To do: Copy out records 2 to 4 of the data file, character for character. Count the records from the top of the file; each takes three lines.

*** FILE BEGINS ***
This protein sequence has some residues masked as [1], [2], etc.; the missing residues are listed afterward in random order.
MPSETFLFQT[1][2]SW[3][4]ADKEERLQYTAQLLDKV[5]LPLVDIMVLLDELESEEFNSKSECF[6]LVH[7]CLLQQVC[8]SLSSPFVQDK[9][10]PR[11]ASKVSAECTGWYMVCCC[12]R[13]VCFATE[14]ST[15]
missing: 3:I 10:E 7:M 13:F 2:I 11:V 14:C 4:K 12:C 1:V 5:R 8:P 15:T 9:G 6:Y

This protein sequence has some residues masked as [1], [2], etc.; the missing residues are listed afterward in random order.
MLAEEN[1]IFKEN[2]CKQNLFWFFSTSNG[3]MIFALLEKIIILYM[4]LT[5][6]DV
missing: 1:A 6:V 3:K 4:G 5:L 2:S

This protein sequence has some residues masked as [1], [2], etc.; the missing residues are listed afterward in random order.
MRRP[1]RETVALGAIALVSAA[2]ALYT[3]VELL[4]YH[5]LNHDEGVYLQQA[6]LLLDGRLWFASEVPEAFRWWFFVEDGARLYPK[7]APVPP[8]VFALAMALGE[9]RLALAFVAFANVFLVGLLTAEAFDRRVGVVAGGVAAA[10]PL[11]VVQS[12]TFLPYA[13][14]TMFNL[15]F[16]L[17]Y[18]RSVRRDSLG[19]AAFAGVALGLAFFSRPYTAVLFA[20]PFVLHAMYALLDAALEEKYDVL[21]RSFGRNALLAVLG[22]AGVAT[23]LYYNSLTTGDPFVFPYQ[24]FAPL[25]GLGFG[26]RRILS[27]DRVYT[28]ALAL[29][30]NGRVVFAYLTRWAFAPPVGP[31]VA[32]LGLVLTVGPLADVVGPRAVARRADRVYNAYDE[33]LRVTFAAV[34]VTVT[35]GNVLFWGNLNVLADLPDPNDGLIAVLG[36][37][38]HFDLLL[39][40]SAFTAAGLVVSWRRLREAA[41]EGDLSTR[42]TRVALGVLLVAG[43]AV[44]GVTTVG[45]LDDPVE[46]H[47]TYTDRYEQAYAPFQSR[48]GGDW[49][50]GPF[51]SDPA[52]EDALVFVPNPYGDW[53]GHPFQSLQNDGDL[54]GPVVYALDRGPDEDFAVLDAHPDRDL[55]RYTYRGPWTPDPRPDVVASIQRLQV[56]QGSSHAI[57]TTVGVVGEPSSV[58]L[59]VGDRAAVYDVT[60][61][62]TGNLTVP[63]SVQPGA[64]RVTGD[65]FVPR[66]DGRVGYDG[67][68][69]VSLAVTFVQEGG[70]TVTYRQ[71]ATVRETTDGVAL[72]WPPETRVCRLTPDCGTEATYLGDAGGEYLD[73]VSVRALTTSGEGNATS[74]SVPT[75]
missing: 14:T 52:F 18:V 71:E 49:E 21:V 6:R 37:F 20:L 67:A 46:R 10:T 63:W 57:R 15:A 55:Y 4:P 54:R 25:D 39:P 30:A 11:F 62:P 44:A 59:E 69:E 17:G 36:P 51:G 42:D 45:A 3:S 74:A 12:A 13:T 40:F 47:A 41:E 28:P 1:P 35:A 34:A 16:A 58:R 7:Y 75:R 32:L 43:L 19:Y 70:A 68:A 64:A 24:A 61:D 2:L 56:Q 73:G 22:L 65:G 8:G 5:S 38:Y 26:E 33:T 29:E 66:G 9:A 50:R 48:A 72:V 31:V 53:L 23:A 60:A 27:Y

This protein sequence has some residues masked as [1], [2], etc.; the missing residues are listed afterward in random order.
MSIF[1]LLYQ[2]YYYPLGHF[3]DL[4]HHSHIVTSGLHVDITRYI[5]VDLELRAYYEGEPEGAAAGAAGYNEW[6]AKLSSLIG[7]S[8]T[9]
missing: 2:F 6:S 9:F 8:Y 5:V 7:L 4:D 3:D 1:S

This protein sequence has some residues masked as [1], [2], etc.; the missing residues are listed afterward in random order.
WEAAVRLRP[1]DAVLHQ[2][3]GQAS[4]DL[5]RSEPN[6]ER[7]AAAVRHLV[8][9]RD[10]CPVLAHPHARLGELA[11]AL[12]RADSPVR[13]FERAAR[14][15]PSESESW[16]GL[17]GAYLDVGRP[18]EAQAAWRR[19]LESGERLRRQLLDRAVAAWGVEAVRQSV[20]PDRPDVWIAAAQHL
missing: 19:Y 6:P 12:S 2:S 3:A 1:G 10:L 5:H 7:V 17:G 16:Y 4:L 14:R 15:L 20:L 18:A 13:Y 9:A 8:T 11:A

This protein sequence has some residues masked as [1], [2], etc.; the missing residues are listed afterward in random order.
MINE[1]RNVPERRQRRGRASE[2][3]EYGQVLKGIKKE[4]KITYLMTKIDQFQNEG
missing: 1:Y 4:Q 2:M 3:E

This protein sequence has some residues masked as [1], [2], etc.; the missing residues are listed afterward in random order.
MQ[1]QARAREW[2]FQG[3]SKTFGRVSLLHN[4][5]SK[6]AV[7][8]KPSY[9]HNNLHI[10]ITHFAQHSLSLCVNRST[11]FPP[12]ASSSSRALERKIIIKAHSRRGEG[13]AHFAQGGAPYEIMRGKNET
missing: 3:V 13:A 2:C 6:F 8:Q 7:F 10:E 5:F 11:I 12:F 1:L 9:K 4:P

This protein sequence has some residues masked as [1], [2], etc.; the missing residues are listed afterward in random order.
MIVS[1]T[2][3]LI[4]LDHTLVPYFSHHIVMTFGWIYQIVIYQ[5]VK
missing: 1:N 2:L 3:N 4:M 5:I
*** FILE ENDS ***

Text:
This protein sequence has some residues masked as [1], [2], etc.; the missing residues are listed afterward in random order.
MLAEEN[1]IFKEN[2]CKQNLFWFFSTSNG[3]MIFALLEKIIILYM[4]LT[5][6]DV
missing: 1:A 6:V 3:K 4:G 5:L 2:S

This protein sequence has some residues masked as [1], [2], etc.; the missing residues are listed afterward in random order.
MRRP[1]RETVALGAIALVSAA[2]ALYT[3]VELL[4]YH[5]LNHDEGVYLQQA[6]LLLDGRLWFASEVPEAFRWWFFVEDGARLYPK[7]APVPP[8]VFALAMALGE[9]RLALAFVAFANVFLVGLLTAEAFDRRVGVVAGGVAAA[10]PL[11]VVQS[12]TFLPYA[13][14]TMFNL[15]F[16]L[17]Y[18]RSVRRDSLG[19]AAFAGVALGLAFFSRPYTAVLFA[20]PFVLHAMYALLDAALEEKYDVL[21]RSFGRNALLAVLG[22]AGVAT[23]LYYNSLTTGDPFVFPYQ[24]FAPL[25]GLGFG[26]RRILS[27]DRVYT[28]ALAL[29][30]NGRVVFAYLTRWAFAPPVGP[31]VA[32]LGLVLTVGPLADVVGPRAVARRADRVYNAYDE[33]LRVTFAAV[34]VTVT[35]GNVLFWGNLNVLADLPDPNDGLIAVLG[36][37][38]HFDLLL[39][40]SAFTAAGLVVSWRRLREAA[41]EGDLSTR[42]TRVALGVLLVAG[43]AV[44]GVTTVG[45]LDDPVE[46]H[47]TYTDRYEQAYAPFQSR[48]GGDW[49][50]GPF[51]SDPA[52]EDALVFVPNPYGDW[53]GHPFQSLQNDGDL[54]GPVVYALDRGPDEDFAVLDAHPDRDL[55]RYTYRGPWTPDPRPDVVASIQRLQV[56]QGSSHAI[57]TTVGVVGEPSSV[58]L[59]VGDRAAVYDVT[60][61][62]TGNLTVP[63]SVQPGA[64]RVTGD[65]FVPR[66]DGRVGYDG[67][68][69]VSLAVTFVQEGG[70]TVTYRQ[71]ATVRETTDGVAL[72]WPPETRVCRLTPDCGTEATYLGDAGGEYLD[73]VSVRALTTSGEGNATS[74]SVPT[75]
missing: 14:T 52:F 18:V 71:E 49:E 21:V 6:R 37:F 20:L 67:A 46:R 10:T 63:W 57:R 15:A 55:Y 4:P 54:R 25:D 39:P 30:A 11:F 62:P 44:A 59:E 69:E 17:G 36:P 51:G 42:D 45:A 3:S 74:A 12:A 13:T 40:F 47:A 41:E 28:P 1:P 35:A 34:A 16:A 58:R 7:Y 75:R 32:L 43:L 19:Y 70:A 68:A 64:A 24:A 61:D 2:L 56:Q 73:G 22:L 65:G 8:G 5:S 38:Y 26:E 33:T 29:E 66:G 9:A 50:R 48:A 72:V 31:V 53:L 23:A 60:A 27:Y

This protein sequence has some residues masked as [1], [2], etc.; the missing residues are listed afterward in random order.
MSIF[1]LLYQ[2]YYYPLGHF[3]DL[4]HHSHIVTSGLHVDITRYI[5]VDLELRAYYEGEPEGAAAGAAGYNEW[6]AKLSSLIG[7]S[8]T[9]
missing: 2:F 6:S 9:F 8:Y 5:V 7:L 4:D 3:D 1:S